The announcement about the impending auction of the Frederick home once occupied by Christopher Watts, who made national headlines after he killed his pregnant wife and two children there last year, drew comparisons with multiple attempts to sell the Boulder home where six-year-old JonBenét Ramsey was murdered in December 1996.
The former Ramsey residence, on the 700 block of 15th street in Boulder, was put up for sale in 2008, 2009 and again in 2011, when the price was set at $2.3 million. Three years later, in early 2014, the home wound up on the block again at a lower price, $1.95 million, but no transaction went through — and it was de-listed that July.
Today the home remains unavailable for purchase, but not because no one wants to live in a place where such a notorious tragedy happened. Instead, Carol Schuller Milner and her husband, Timothy, who bought the house in 2004 before returning to California a few years later, are residing there again, and enjoying it immensely.
"The house is not vacant," Carol says. "We actually had offers on it — decent offers. But we didn't take any of them, more out of our attachment to the house. It's our home, and we really, really love it."
Carol is the daughter of the late televangelist Robert Schuller, whose Hour of Power program was nationally syndicated for forty years, from 1970 until his retirement in 2010. Beginning in 1981, the Hour was broadcast from the spectacular Crystal Cathedral in Garden Grove, California, which Schuller founded.
Although she spent her early years in California, Carol notes, "I moved to Colorado when I was sixteen to be on a ski team. I was a competitive ski racer."
Her skills on the slope were remarkable given that three years earlier, she'd lost one of her legs in a particularly gruesome way.
"I'm an amputee because of an accident, a motorcycle accident," she reveals. "I was thirteen years old and my parents were out of the country. I was by myself. I got seventeen pints of blood in 24 hours, and I was bleeding to death. My leg was just hamburger meat, and after it was amputated, I was in the hospital, in isolation, for eight months."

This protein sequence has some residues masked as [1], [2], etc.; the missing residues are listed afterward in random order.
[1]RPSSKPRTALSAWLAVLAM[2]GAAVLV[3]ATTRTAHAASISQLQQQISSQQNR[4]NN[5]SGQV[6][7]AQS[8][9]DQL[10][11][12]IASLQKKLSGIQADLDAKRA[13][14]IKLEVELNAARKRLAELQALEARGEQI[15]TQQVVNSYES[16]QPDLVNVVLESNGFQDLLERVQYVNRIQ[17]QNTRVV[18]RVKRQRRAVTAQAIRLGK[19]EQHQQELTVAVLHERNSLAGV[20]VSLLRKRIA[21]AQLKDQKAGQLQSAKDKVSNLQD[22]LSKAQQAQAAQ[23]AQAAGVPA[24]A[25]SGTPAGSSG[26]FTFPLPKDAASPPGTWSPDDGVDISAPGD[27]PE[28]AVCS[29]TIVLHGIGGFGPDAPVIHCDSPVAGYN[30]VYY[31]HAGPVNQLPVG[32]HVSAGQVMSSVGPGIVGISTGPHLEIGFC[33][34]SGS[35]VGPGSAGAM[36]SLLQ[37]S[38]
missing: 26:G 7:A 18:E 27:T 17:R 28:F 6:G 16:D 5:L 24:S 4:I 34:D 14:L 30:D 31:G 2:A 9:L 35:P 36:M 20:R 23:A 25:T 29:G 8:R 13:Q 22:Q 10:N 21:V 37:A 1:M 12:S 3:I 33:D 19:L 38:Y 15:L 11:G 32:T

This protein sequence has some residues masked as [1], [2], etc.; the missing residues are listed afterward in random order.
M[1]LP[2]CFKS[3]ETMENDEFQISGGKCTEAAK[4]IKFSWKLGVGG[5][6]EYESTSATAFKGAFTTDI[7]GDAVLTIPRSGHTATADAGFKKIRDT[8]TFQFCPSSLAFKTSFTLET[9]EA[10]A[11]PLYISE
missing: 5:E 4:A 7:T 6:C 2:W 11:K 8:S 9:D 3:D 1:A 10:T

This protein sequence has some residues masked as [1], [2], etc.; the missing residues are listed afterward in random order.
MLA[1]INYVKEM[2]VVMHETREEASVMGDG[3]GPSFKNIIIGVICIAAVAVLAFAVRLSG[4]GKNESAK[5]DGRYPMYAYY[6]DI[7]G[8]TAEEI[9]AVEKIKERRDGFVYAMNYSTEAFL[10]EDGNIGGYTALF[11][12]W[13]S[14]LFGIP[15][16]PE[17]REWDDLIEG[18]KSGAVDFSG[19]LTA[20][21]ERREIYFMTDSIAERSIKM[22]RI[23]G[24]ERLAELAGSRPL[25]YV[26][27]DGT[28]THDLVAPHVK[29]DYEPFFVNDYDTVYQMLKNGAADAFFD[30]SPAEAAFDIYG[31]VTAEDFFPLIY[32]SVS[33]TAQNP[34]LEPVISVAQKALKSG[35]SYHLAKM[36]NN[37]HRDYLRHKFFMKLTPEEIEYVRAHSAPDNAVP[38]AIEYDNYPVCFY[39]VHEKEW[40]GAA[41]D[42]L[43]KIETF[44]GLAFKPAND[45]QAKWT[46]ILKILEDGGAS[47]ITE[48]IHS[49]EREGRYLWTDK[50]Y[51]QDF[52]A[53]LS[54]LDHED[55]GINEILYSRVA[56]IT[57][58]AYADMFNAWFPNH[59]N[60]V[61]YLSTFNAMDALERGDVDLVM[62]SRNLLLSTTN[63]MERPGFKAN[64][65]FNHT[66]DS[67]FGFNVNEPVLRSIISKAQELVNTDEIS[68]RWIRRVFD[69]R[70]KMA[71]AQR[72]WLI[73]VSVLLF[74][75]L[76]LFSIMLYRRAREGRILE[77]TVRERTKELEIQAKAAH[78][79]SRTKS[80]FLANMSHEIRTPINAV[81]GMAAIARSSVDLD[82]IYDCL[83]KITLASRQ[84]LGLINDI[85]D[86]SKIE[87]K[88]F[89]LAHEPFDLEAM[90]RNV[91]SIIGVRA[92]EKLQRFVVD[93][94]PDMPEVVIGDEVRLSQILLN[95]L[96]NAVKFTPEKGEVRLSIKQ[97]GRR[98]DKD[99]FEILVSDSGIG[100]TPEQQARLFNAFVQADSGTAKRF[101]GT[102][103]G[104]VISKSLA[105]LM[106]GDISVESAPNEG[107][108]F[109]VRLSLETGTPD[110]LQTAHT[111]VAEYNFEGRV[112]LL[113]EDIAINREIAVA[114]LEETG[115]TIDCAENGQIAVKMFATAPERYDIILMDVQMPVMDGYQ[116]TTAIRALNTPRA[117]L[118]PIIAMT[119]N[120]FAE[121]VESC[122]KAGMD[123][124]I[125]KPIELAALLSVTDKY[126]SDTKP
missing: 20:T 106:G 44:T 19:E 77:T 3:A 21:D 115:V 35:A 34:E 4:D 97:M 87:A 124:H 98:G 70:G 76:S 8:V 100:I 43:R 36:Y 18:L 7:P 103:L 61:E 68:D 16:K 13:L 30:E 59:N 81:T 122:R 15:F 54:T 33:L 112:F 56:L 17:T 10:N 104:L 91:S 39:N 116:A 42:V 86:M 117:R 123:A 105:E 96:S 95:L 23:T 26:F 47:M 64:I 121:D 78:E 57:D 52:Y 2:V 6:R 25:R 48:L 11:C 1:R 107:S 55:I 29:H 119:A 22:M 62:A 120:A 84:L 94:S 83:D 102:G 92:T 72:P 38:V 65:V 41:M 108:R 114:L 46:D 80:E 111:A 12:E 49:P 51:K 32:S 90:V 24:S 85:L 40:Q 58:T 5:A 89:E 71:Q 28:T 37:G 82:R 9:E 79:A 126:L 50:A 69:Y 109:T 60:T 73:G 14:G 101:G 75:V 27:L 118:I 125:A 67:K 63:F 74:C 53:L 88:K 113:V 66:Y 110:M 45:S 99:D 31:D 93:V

She believes she survived this trial because of her faith. "The experience was so visceral, and I remember going, 'Oh, my gosh, God's real,' because all of a sudden, I didn't feel alone. I didn't feel scared. And that anchored me in what I believed. Before that, I was just a kid. I was bordering on being a rebel. But in our most difficult moments, God doesn't run from, He runs to. He's at His best when He's in the midst of a rescue. And you can't know the beauty of being rescued unless you have the need of being rescued."
Years later, in the early 2000s, Carol and Tim were self-funding a ministry in Boulder that included work with students at the University of Colorado — so many that their modest home at the time seemed cramped during meetings. They needed more space, so Carol says they were interested when "some of the friends who'd bought the house from the Ramseys told us they liked what we were doing and were interested in selling it to us."
Problem was, the Milners' resources were limited. "We didn't want to be unfair to them," Carol recalls. "So we told them that what we could sell the house we were in for was basically what we could afford. And they said that would work."
When it came to touring the 15th Street home, however, Carol admits to some trepidation.
"I was like, 'I don't know about this,'" she concedes. "But I've never been one to back away from something just because it's a challenge or odd. I'd been tutored by my father and my faith to be thinking outside the box constantly. In fact, one of his famous sayings is, 'Make your box big enough for God to fit in,' which I think is pretty cool. So I thought I couldn't just not go in because of this silliness in my brain. And the minute we walked across the threshold, there was such a whoosh of peace and anticipation."
For one thing, she continues, "I was stunned at how beautiful the home was. Not the dressings, which were a bit dated and not my style. But I'm used to seeing past that stuff — and I saw that there was a lot of history before the Ramseys lived there. It was built in 1926. There was a French-café kind of garden room with lattice wallpaper covered in pink roses and pink striped awnings that came into the room, so they really obstructed the whole window. So I peaked under that window awning and there were these beautiful, original leaded windows. My husband and I had custom-designed a home in California where we put in leaded windows, so we knew what they cost. As we walked around the home, I could tell it was really finely made — a well-built house from the ’20s. And it had large rooms that would be great for meetings and enough space on the first floor that we could put a master bedroom there, since I'm disabled."